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2013-07-18 10:34:32

2009-2010 NHL season saw fewer head injuries than later seasons, despite rule changes Recent changes in hockey rules regulating contact to the head have not reduced the number of concussions suffered by players during National Hockey League (NHL) season, according to research published July 17 in the open access journal PLOS ONE by Michael Cusimano and colleagues from the Injury Prevention Research Office at St. Michael's Hospital, Canada. The authors compared reports hockey players...

2012-12-03 20:53:54

Instituting and enforcing rules that limit aggressive acts like bodychecking in ice hockey should help reduce injuries for young players, including serious brain and spine injuries, according to a new study published in CMAJ (Canadian Medical Association Journal). "We found that interventions based on rule changes showed the greatest likelihood of making ice hockey safer for youth," writes Dr. Michael Cusimano, Division of Neurosurgery and the Injury Prevention Research Office, St....

2012-07-13 10:54:37

A new study from the University of Alberta is challenging the notion that teaching the next generation of Sidney Crosbys how to take a bodycheck at an earlier age will help them avoid injury over the long term. Researchers with the Alberta Centre for Injury Control and Research in the School of Public Health studied hockey-related injuries using data from several emergency departments in the Edmonton region. They found little truth to the theory that introducing bodychecking at an earlier...

2011-06-21 01:56:43

The age at which bodychecking is introduced in youth ice hockey does not appear to affect overall risk of injury and concussion, although introducing it at the Pee Wee level (ages 11-12) reduces the risk of injury resulting in more than seven days loss from playing time for Bantam ice hockey players (ages 13-14), found an article in CMAJ (Canadian Medical Association Journal) (pre-embargo link only) http://www.cmaj.ca/embargo/cmaj101540.pdf. The age to introduce bodychecking in youth hockey...

2011-04-18 19:56:49

Ban bodychecking in youth hockey to prevent concussions Bodychecking in youth hockey leagues should be banned to prevent concussions which can cause serious repercussions, states an analysis in CMAJ (Canadian Medical Association Journal) (pre-embargo link only) http://www.cmaj.ca/embargo/cmaj110282.pdf. Concussions in junior hockey are quite prevalent, with up to 25% of all players in one season sustaining these injuries, according to a recent study. Approximately 500,000 young people in...

2011-03-15 20:18:26

Lowering the age of bodychecking associated with 10 times greater likelihood of brain injury among Atom players Minor league hockey players in the Atom division are more than 10 times likely to suffer a brain injury since bodychecking was first allowed among the 9 and 10-year-olds, says a study led by St. Michael's Hospital neurosurgeon Dr. Michael Cusimano. The findings, published online in the journal Open Medicine, add to the growing evidence that bodychecking holds greater risk than...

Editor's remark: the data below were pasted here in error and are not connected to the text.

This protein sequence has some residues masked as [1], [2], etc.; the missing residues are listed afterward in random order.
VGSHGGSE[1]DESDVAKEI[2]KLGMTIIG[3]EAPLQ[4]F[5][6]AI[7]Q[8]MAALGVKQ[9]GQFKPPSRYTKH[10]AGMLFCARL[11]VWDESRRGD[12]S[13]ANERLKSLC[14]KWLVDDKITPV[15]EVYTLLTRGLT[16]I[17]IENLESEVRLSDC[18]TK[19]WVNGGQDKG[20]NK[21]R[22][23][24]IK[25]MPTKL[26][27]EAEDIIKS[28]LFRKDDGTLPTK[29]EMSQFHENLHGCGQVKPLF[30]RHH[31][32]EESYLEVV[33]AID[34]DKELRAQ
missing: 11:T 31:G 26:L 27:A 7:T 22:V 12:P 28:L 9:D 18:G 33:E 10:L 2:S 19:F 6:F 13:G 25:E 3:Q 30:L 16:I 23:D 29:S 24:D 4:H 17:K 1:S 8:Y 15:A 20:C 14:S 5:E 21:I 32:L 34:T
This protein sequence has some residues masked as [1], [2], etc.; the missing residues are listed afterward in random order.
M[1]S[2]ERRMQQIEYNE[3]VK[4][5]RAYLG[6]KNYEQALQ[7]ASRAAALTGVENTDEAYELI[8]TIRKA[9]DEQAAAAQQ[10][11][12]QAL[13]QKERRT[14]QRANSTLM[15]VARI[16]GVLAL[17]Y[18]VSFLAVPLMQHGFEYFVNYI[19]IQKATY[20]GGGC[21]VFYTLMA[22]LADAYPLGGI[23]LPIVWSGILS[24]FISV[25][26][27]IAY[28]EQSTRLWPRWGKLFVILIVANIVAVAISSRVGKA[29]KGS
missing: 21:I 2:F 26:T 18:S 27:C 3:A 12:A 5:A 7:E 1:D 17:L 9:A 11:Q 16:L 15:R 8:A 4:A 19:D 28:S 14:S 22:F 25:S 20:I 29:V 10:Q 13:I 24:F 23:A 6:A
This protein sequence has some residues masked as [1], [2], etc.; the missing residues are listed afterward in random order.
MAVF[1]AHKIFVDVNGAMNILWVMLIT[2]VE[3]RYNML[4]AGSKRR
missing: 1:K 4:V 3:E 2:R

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2010-07-30 12:55:00

Hockey fans likely would assume that body-checking -- intentionally slamming an opponent against the boards -- causes the most injuries in youth ice hockey. But they would be wrong. Findings from a new study, the largest and most comprehensive analysis to date of young hockey players, show that 66 percent of overall injuries were caused by accidentally hitting the boards or goal posts, colliding with teammates or being hit by a puck. Only 34 percent of the injuries were caused by checking....

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2010-06-09 07:40:00

New study compares rates of injury between young players in Alberta and Quebec leagues Bodychecking in Pee Wee hockey (with players aged 11-12) more than triples the risk of concussion and injury, according to a new study by researchers at the University of Calgary. The researchers compared rates of injury between Alberta Pee Wee leagues, which allow body checking, and Quebec Leagues, which don't. The study followed 74 Alberta teams (1,108 players) and 76 Quebec teams (1,046 players) for a...


Latest Checking Reference Libraries

45_efbea31b2155c5580568308592348a5e
2010-12-03 16:45:03

Ice Hockey is a sport in which skaters use sticks to direct a puck into the opposing team's goal. It is most popular in areas that get very cold such as Canada, Latvia, Nordic Countries, Russia, and the United States to name a few. Now that indoor artificial ice rinks exist the sport can be played all year. The sport has even become one of the four major North American professional sports. The National Hockey League is the highest level for men. Hockey is the official national winter...

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Word of the Day
call-note
  • The call or cry of a bird or other animal to its mate or its young.
'Call-note' is newer than 'bird-call,' which originally referred to 'an instrument for imitating the note of birds' but now also refers to 'the song or cry of a bird.'
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